‘ After I’d been teaching for three years, I took a year out to do further study. I was shocked to stumble across an entire field of educational and scientific research which completely disproved so many of the theories I’d been taught when training and teaching. I wasn’t just shocked; I was angry. I felt as though I’d been led up the garden path. I had been working furiously for three years, teaching hundreds of lessons, and a whole lot of information which would have made my life a whole lot easier and would have helped my pupils immeasurably had just never been introduced to me. Worse, ideas which had absolutely no evidence backing them up had been presented to me as unquestionable axioms… My central argument is that much of what teachers are taught about education is wrong, and that they are encouraged to teach in ineffective ways’.

Daisy draws from her own experience of the ways in which potentially effective teachers have been made ineffective because they follow too closely the theories they have been taught in  their teacher training . Some of this training peddles not only the wrong ideas about skills and knowledge, but has also served to deprive these potentially good teachers of the knowledge they need to be effective teachers of subject matter. Teachers who are only moderately talented  as teachers can be highly effective if they follow basic  teaching principles and a sound curriculum within a school environment where knowledge builds cumulatively from year to year. Knowledge begets more  knowledge and has a multiplier effect. The ideas of ED Hirsch are much in evidence here . Daisy supports the Core Knowledge approach advocated by Hirsch (Hirsch,  by the way, admires this book and Daisys approach )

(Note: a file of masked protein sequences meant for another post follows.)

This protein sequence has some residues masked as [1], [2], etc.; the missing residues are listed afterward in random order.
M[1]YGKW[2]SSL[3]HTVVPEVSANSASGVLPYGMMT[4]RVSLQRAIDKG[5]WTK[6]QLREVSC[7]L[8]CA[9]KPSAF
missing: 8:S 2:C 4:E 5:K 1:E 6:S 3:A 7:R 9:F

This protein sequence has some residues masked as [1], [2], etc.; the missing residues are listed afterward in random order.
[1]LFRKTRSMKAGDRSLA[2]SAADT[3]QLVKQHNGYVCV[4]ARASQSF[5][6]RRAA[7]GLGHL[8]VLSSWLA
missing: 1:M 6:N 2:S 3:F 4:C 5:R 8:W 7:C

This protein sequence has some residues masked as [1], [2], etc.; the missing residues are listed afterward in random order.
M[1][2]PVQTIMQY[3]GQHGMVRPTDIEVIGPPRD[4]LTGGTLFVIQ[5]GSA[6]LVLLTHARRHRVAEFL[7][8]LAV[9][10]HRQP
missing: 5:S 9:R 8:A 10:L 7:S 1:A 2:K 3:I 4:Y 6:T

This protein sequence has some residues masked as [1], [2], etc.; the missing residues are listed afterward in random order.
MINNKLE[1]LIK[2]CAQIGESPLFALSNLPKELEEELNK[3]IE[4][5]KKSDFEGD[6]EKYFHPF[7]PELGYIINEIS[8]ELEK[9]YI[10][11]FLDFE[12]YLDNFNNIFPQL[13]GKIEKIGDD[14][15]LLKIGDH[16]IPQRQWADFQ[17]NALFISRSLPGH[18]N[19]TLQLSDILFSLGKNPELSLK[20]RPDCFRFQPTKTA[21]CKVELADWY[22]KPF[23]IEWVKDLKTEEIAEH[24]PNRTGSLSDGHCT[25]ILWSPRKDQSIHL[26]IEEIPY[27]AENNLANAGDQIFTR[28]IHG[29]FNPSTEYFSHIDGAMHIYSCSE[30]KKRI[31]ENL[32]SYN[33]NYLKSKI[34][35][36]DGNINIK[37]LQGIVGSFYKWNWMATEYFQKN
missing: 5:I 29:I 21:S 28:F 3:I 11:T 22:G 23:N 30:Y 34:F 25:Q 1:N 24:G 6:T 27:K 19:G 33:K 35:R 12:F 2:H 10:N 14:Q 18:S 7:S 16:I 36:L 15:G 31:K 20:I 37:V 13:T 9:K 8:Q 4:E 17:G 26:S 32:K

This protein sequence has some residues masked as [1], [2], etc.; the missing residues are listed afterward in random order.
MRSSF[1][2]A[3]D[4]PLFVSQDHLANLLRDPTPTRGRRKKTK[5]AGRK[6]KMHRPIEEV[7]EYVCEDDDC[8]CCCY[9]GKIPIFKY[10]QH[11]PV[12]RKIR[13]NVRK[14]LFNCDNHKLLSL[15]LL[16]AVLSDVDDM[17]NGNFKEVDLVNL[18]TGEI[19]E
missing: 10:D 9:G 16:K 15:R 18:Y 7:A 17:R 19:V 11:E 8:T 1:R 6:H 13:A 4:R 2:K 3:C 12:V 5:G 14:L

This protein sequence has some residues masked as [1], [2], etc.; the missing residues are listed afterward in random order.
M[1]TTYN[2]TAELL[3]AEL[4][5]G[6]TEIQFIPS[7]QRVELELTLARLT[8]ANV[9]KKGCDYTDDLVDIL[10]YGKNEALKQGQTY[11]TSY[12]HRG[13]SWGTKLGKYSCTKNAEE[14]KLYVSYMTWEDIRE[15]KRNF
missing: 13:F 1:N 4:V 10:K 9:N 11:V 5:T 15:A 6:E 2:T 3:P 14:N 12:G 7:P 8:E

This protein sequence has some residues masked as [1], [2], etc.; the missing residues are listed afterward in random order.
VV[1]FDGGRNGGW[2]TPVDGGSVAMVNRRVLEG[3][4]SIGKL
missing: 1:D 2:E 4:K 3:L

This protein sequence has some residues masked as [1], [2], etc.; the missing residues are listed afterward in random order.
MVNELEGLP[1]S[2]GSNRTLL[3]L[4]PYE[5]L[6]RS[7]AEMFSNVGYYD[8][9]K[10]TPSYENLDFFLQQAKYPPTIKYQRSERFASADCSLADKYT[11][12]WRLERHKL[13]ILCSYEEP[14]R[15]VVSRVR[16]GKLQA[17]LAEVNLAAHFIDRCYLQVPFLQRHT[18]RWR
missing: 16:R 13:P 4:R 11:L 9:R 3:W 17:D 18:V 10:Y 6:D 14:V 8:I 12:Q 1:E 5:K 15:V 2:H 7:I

Seven Myths in brief

1. Facts prevent understanding

Myth: Facts are inert

Reality: Facts are foundations

2. Teacher-led instruction is passive

Myth: Directed instruction is counterproductive

Reality: Directed instruction is effective

3. The 21st century fundamentally changes everything

Myth: The future economy makes learning facts pointless

Reality: In a knowledge economy, knowledge is a prerequisite for innovation

4. You can just look it up

Myth: The Internet makes memory obsolete

Reality: Long-term memory is crucial for thinking well

5. We should teach transferable skills

Myth: Most skills transfer easily across subject content

Reality: Few skills transfer easily across subjects

6. Projects and activities are the best way to learn

Myth: Physical activity always enhances thinking and remembering

Reality: Physical activity often crowds out thought and memory

7. Knowledge is not indoctrination

Myth: Prescribing knowledge is a right wing ideology

Reality: Sequencing knowledge is crucial for critical thinking skills

Seven Myths in Education is out on Tuesday 18th June on Amazon Kindle, and available via the free Kindle app on iPhones, ipads, Macs, PCs and android smartphones.


 Too many schools letting down gifted children


A landmark Ofsted survey, the most extensive investigation of gifted and talented provision they have ever undertaken, was published on 13 June.

The report The Most Able Students: Are they doing as well as they should in our non-selective secondary schools? -found that thousands of bright children are being let down by England’s non-selective secondary schools. More than a quarter (27%) of previously high-attaining pupils had failed to achieve at least a B grade in both English and maths.

A culture of low expectations meant able pupils were failing to achieve top GCSE grades, Ofsted said in a report.

In 2012, 65% of pupils – 65,000 children – who had achieved Level 5 in maths and English tests at the end of primary school failed to attain A* or A grades in both these subjects at GCSE.

Head teachers said school league tables pushed schools into the middle ground.

Ofsted defines high-achievers as those pupils who achieve a Level 5 in both English and maths in their national curriculum tests, commonly known as Sats.

In 40% of the schools visited by inspectors, the brightest students were not making the progress they were capable of and many had become “used” to performing at lower levels, with parents and teachers accepting this “too readily”, Ofsted said.